The party has stated that the Scottish Parliament should raise in tax more than half of what it spends in its budget. A Scottish welfare system should allow the Scottish Parliament to change the benefits regime where there is specific Scottish need or priority, with a starting budget of around £3 billion.

The Liberal Democrats will deliver ‘proper’ Home Rule for Wales and a Welsh Parliament by implementing the remaining Silk proposals on financial powers for Wales. They are to consider the work of the Government’s review on devolution of Air Passenger Duty (APD), with a view to devolving long-haul APD.

HMRC and the tax system

The party would set a target for HM Revenue and Customs to reduce the tax gap and continue to invest in staff to enable them to meet it.

For further information see

Liberal Democrat Manifesto 2015

Analysis of other party manifestos will follow.

The CIOT is of course strictly politically neutral and nothing in these posts should be interpreted as endorsement for or opposition to any of the policies mentioned.

James Knell
CIOT External Relations Officer
Friday 17 April 2015

Media and Politics
Manifesto Tax Policies - Conservative
16 April 2015

The Conservatives launched their election manifesto on Tuesday April 14th. The most prominent tax announcements included: increasing the inheritance tax threshold to £1m; ensuring all people who work 30hrs per week on the minimum wage pay no income tax; a commitment to no rise in VAT, national insurance contributions or income tax; increasing the personal allowance to £12,500 and raising the threshold for the 40p rate of income tax so that nobody earning under £50,000 pays the rate.

David Cameron focused his speech and the manifesto around the twin themes of having a ‘clear economic plan’ and establishing the Conservatives as the party for ‘working people’. His tax policies appear to be an attempt to reinforce those messages, particularly his pledge to alleviate those on the minimum wage from the burden of income tax. The Conservatives intend to eliminate the deficit (£90bn) in current spending by 2017-18 and move into an overall budget surplus from 2018-19.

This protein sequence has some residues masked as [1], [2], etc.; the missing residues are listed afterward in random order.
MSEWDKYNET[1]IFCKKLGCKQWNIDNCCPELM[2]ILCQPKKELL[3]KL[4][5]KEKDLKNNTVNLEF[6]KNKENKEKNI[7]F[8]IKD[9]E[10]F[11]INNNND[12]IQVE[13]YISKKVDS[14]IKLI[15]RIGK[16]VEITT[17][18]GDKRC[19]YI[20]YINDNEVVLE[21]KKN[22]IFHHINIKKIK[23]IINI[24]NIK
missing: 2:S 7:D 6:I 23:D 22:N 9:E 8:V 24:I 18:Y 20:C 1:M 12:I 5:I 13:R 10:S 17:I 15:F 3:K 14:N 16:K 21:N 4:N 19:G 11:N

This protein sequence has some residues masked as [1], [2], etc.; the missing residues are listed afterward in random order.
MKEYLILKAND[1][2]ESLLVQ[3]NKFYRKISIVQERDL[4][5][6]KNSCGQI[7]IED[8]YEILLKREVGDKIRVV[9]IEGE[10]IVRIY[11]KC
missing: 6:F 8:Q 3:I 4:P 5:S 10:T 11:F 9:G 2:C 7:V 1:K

These are the party’s pledges by area of tax:

Income tax / national insurance

The Conservatives will take everyone earning less than £12,500 out of income tax altogether (which also acts as a tax cut for 30 million people) and pass a law to ensure a tax-free minimum wage for those working at least 30 hours per week. The party would raise the higher rate (40p) Income Tax threshold to £50,000. The party has committed itself to no increases in National Insurance or Income Tax.

The party will continue to help smaller businesses take on new workers through the Employment Allowance, which frees businesses from the first £2,000 of employers’ NICs so that a third of employers pay no jobs tax.

Pensions and tax

The Conservatives will reduce the tax relief on pension contributions for additional rate taxpayers. The size of the annual allowance would be gradually reduced from £40,000 to £10,000 for those making £150,000 a year or more.

The Conservatives also draw attention to changes made by the coalition government abolishing the 55 per cent tax on pension pots, so that when the deceased is 75 or over any beneficiary only has to pay their marginal Income Tax rate – normally 20 per cent – when they draw down the pension. And enabling anyone who dies before the age of 75 to pass on their pension pot completely tax-free, so that beneficiaries will pay no tax on pensions they inherit or on the income they draw down.

Property taxes

From this autumn, the party will introduce a new Help to Buy ISA to support people who are saving up for a deposit for their first home. A ten per cent deposit on the average first home costs £15,000, so if a prospective homebuyer puts in up to £12,000, government will put in up to £3,000 more. A 25 per cent top-up is equivalent to saving a deposit from your pre-tax income – making it effectively a tax cut for first-time buyers.

While the party does not mention it in their manifesto they have made clear their strong opposition to a mansion tax.

Inheritance tax

Inheritance tax is one of the party’s flagship announcements. The Conservatives will increase the effective Inheritance Tax threshold for married couples and civil partners to £1 million, with a new transferable main residence allowance of £175,000 per person.

Capital gains tax / investment income